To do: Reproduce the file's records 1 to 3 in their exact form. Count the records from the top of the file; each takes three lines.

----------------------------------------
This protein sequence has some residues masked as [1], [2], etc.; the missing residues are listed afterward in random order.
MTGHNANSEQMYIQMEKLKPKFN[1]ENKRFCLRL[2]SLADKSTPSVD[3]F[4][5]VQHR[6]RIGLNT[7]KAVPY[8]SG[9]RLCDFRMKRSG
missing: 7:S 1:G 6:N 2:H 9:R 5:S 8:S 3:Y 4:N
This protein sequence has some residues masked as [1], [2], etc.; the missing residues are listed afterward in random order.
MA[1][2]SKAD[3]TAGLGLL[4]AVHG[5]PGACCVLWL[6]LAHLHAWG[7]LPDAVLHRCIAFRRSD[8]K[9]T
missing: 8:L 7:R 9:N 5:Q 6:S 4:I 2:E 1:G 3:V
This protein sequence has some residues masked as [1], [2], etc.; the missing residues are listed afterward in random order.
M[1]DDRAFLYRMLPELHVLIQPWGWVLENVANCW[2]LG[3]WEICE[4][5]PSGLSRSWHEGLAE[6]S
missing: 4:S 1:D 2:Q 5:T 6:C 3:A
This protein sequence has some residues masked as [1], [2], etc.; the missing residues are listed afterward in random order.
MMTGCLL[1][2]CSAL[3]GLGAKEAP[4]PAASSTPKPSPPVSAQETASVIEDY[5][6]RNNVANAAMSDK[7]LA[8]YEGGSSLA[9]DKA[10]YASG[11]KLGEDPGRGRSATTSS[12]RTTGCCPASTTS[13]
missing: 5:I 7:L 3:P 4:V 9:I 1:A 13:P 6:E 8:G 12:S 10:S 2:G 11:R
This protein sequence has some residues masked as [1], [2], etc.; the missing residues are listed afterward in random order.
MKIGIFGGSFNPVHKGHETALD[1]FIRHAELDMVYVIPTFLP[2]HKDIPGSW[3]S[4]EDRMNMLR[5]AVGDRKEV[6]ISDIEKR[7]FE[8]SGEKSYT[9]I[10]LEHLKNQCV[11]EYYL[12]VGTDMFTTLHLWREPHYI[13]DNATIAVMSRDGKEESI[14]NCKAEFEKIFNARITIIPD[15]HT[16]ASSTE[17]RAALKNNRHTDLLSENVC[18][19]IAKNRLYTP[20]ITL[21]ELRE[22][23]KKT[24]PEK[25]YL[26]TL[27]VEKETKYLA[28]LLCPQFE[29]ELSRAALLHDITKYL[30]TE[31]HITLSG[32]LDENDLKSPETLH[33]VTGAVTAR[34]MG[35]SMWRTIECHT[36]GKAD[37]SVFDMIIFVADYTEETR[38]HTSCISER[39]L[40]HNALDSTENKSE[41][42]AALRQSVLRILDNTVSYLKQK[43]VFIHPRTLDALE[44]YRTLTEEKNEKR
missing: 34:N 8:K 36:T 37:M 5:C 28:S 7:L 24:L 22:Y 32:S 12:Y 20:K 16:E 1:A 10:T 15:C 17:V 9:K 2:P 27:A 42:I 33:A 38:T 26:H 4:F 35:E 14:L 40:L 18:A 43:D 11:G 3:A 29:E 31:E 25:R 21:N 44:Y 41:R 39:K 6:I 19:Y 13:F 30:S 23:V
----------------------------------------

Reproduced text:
This protein sequence has some residues masked as [1], [2], etc.; the missing residues are listed afterward in random order.
MTGHNANSEQMYIQMEKLKPKFN[1]ENKRFCLRL[2]SLADKSTPSVD[3]F[4][5]VQHR[6]RIGLNT[7]KAVPY[8]SG[9]RLCDFRMKRSG
missing: 7:S 1:G 6:N 2:H 9:R 5:S 8:S 3:Y 4:N
This protein sequence has some residues masked as [1], [2], etc.; the missing residues are listed afterward in random order.
MA[1][2]SKAD[3]TAGLGLL[4]AVHG[5]PGACCVLWL[6]LAHLHAWG[7]LPDAVLHRCIAFRRSD[8]K[9]T
missing: 8:L 7:R 9:N 5:Q 6:S 4:I 2:E 1:G 3:V
This protein sequence has some residues masked as [1], [2], etc.; the missing residues are listed afterward in random order.
M[1]DDRAFLYRMLPELHVLIQPWGWVLENVANCW[2]LG[3]WEICE[4][5]PSGLSRSWHEGLAE[6]S
missing: 4:S 1:D 2:Q 5:T 6:C 3:A